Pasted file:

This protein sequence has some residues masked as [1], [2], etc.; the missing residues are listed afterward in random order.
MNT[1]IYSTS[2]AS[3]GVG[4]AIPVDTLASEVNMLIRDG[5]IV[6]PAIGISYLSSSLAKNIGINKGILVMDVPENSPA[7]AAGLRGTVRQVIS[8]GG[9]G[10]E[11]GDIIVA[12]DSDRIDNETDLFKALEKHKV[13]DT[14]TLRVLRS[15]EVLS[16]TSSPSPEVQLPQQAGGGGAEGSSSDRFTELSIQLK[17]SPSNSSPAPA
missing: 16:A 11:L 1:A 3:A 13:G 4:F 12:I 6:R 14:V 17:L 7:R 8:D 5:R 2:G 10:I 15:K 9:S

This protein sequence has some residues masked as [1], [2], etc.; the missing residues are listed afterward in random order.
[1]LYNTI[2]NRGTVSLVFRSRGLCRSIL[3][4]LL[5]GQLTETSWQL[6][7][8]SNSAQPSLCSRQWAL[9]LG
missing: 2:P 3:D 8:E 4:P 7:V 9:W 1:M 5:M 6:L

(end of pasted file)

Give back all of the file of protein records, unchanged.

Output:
This protein sequence has some residues masked as [1], [2], etc.; the missing residues are listed afterward in random order.
MNT[1]IYSTS[2]AS[3]GVG[4]AIPVDTLASEVNMLIRDG[5]IV[6]PAIGISYLSSSLAKNIGINKGILVMDVPENSPA[7]AAGLRGTVRQVIS[8]GG[9]G[10]E[11]GDIIVA[12]DSDRIDNETDLFKALEKHKV[13]DT[14]TLRVLRS[15]EVLS[16]TSSPSPEVQLPQQAGGGGAEGSSSDRFTELSIQLK[17]SPSNSSPAPA
missing: 16:A 11:L 1:A 3:A 13:G 4:F 12:I 6:R 14:V 17:L 7:R 8:D 5:R 2:G 10:I 15:K 9:S

This protein sequence has some residues masked as [1], [2], etc.; the missing residues are listed afterward in random order.
[1]LYNTI[2]NRGTVSLVFRSRGLCRSIL[3][4]LL[5]GQLTETSWQL[6][7][8]SNSAQPSLCSRQWAL[9]LG
missing: 2:P 3:D 8:E 4:P 7:V 9:W 1:M 5:M 6:L